White says cleanliness, order and hygiene. Visually, it can look spacious and larger than it is. It brings calm, comfort and hope and can act like a medicine to soothe the soul. It offers order and meaning and is the source of pure energy.

Too much white can feel empty and isolated, sober and clinical. White mixed with warm colors can be tricky as it can make them look and feel garish.

Brown

Brown is the color of coffee. Coffee! Brown is the color of the beautiful, life-giving dirt that would surely grow loads of gorgeous, sustaining vegetables if I actually planted something in it. Brown is the color of my dad’s work boots. Brown Eyed Girl was my favorite song in college, and brown is the color of my daughters’ hair, and what is more beautiful than that? Brown is absolutely and thoroughly about being down to earth, and as a mountain girl at heart, it speaks directly to my soul.

The color brown says nature and utility. Sometimes I think brown has a deep voice and a beard, and I’m pretty sure he’s wearing flannel! But I’m not entirely sure about that, because, to me, there’s something feminine and soft about brown, too.

Brown’s made up of red and yellow with a lot of black mixed in. Like black, it’s quite serious, but the red and yellow make it warmer and softer than. It’s viewed as a solid and reliable color and makes people feel supported. It suggests strength and solidarity, comfort, earthiness, maturity and reliability.

It can make people feel either reassured and comforted or suffocated. For some, it feels dirty.

Brown is associated with gathering material possessions, which suggests security, safety, comfort and home. It also implies endurance, duty and stability and is closely associated with the outdoors, the practical and down-to-earth and the family. It appeals more to men than women

It’s considered a simple, warm and neutral color, making it an excellent choice for law firms, construction companies, and, of course, anything involving outdoor activities and farming. Lighter versions of brown work well as neutral backgrounds. Light brown also adds a sense of neatness, openness, approachability and friendliness. Dark brown can work well for sophisticated and professional men’s products, especially when combined with gold or cream.

Brown’s negative associations include lack of humor and sophistication, dullness, weightiness and dirtiness.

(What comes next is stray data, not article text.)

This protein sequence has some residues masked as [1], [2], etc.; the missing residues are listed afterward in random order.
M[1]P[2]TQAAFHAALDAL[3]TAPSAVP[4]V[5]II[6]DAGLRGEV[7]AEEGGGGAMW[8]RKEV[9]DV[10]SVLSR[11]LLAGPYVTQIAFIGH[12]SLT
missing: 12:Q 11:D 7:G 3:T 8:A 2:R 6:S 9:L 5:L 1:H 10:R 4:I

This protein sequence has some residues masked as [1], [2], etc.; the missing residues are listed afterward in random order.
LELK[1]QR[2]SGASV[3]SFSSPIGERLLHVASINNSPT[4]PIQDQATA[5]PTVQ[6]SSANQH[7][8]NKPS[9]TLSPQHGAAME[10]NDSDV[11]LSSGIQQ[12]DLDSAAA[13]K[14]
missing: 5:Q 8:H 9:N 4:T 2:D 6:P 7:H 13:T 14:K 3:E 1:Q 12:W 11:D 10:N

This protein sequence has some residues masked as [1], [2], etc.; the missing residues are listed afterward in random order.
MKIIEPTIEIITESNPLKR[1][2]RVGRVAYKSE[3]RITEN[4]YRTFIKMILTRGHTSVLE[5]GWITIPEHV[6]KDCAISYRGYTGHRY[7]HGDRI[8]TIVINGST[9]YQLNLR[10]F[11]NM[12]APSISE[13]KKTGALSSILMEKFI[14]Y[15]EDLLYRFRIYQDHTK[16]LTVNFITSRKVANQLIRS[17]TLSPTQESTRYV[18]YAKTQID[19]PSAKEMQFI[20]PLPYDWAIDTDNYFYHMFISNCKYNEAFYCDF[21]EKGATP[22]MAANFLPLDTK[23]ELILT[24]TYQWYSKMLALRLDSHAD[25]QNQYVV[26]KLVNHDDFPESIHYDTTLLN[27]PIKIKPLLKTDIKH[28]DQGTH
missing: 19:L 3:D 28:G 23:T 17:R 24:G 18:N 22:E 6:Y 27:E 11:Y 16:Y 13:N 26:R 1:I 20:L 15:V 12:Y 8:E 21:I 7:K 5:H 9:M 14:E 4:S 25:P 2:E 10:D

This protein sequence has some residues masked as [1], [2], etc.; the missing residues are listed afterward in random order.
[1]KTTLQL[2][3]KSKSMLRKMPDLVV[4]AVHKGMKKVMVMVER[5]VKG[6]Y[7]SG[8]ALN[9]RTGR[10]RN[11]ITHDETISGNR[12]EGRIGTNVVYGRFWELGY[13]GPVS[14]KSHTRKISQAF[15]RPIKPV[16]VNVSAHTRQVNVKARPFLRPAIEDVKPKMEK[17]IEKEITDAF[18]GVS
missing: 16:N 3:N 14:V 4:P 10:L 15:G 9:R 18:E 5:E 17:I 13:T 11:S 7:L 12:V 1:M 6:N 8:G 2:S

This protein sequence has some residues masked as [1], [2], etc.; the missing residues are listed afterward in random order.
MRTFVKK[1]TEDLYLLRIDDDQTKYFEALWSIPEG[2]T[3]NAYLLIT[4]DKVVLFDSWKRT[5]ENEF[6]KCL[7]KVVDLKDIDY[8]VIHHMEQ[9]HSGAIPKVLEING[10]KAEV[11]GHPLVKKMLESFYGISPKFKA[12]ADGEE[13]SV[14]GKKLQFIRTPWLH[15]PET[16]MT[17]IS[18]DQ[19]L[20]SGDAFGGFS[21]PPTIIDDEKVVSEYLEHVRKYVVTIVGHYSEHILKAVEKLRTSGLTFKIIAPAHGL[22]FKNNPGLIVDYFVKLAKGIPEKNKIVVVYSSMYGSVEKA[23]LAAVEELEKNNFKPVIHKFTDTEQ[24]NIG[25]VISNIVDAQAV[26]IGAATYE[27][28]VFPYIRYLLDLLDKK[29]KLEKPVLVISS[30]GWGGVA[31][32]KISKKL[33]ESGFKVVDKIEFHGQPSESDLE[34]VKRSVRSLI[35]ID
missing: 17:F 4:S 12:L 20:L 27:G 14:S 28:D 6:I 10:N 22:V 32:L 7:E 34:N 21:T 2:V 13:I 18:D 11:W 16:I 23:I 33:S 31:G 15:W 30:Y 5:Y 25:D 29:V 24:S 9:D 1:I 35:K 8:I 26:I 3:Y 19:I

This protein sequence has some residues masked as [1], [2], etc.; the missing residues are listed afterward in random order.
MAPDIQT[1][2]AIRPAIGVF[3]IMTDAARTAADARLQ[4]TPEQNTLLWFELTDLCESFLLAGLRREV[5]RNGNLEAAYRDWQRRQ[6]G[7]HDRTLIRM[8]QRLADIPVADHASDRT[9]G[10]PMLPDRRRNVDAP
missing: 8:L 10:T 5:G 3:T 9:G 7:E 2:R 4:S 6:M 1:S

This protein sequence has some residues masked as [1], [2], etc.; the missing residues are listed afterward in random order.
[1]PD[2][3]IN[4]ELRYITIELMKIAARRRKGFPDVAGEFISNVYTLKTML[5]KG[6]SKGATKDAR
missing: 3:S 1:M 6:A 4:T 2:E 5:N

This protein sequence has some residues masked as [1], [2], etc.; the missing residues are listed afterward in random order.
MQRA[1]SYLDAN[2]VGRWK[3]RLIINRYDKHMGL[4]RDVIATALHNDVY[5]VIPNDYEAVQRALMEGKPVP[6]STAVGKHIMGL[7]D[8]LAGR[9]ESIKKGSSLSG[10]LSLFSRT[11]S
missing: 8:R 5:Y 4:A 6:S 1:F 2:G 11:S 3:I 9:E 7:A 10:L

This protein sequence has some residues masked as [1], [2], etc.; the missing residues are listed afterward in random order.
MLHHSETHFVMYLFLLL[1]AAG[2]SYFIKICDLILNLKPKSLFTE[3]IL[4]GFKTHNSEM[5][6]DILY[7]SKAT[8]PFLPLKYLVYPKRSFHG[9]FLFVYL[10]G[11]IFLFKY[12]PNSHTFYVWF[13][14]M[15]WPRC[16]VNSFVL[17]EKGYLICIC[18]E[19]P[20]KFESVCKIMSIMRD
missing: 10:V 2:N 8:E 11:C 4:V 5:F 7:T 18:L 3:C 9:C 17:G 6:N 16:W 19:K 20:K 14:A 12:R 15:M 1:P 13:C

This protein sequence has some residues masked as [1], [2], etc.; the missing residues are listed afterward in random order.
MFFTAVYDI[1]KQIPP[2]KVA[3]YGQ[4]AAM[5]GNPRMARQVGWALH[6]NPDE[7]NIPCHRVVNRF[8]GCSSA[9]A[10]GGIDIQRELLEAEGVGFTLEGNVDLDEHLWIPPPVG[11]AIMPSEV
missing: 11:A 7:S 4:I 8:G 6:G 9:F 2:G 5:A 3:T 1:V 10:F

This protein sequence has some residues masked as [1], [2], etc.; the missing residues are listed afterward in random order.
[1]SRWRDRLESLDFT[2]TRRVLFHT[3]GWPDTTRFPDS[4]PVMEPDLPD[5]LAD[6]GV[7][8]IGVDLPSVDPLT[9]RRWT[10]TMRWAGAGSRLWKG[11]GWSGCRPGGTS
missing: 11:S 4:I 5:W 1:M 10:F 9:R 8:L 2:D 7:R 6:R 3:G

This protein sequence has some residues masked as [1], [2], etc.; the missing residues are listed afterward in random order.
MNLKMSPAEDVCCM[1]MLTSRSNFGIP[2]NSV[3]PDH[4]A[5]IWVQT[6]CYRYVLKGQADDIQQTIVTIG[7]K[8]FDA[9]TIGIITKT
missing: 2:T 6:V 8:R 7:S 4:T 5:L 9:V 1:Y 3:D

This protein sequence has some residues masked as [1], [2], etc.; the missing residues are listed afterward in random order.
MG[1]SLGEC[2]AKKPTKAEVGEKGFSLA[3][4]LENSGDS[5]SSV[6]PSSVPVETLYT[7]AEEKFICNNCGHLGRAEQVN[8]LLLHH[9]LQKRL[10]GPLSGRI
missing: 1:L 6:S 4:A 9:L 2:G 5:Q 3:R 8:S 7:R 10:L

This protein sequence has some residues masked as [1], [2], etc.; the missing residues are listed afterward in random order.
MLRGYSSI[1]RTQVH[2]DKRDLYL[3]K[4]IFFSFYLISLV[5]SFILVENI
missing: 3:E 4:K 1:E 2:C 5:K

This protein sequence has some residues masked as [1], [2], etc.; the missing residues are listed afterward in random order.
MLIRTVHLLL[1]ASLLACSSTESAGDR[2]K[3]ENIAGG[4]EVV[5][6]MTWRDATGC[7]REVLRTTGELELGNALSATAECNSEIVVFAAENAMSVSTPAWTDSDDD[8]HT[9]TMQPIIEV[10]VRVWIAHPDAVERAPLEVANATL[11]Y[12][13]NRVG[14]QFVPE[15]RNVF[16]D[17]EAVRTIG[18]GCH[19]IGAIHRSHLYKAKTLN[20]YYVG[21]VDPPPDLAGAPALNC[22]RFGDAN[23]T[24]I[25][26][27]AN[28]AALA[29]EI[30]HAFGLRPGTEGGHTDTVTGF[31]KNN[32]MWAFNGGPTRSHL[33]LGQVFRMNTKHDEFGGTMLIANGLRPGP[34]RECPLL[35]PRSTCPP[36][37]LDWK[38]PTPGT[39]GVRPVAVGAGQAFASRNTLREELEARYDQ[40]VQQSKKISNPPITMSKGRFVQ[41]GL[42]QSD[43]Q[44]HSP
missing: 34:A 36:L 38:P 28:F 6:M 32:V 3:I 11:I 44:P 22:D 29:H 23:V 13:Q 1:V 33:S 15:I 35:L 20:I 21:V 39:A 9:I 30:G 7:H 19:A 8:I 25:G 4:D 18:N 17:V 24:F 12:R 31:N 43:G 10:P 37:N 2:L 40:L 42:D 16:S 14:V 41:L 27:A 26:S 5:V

I chose brown as one of my brand colors because it reminds me of the rocks, soil and mountains around me and because I’m a pretty earthy gal. I love rich browns that have a tinge of purple to them over very yellow/orange browns. I love the way the brown in my color palette looks with the light blue I’m using.

I used two taupe-ish (one a lighter tint of the other) browns for the branding of an interior designer who focuses on sustainability. Combined with a beautiful teal color, it’s sophisticated AND down-to-earth. You can check it out here.

Gray

Last but not least, we come to grey. While grey can communicate balance and neutrality, pure grey is a virtual absence of color, which can be rather depressing. When it’s dreary and grey outside, we instinctively want to hibernate. Used too heavily, grey can indicate a lack of confidence and fear of exposure. 

See below for a cheat sheet of these colors and their meanings. 

color-psychology-cheatsheet

Gender and Color

It's worth noting, that research suggests that shades of colors (colors with black added) and bold colors are apparently more popular with men than women. Women, on the other hand, supposedly respond better to tints of colors (colors with white added). 

To be honest, I struggle a bit with these generalizations based on gender, but there are an awful lot of creative entrepreneurs that are targeting women using soft, subtle colors for their branding. Many of them are quite successful, so it can’t be all wrong. 

Personal Preferences

For very large brands that are looking to appeal to large groups of people, it's important to take personal preference out of the branding process altogether. For those of us with small businesses that are partially an expression of ourselves, I think that personal preference should be considered. 

For example, I prefer strong colors that have impact. I want to work with women, but I’m not terribly girly, and I’d love to work with men, too. It makes sense then that I would avoid a color palette that leans toward the pastel side of the color spectrum. 

One Last Note

Once again, the symbolism and meanings attached to the colors I've listed above are all generalizations and are not to be taken as hard and fast universal truths. Also, there are many, many different versions of all of these colors that can change what they communicate and how they are perceived. I'll explore that in another post. 

Clearly, there’s a lot to think about when selecting colors for your brand, but it’s truly one of my favorite parts of the process. While color selection should be taken seriously, it’s also a ton of fun!

What are your color preferences and what do you think they say about you?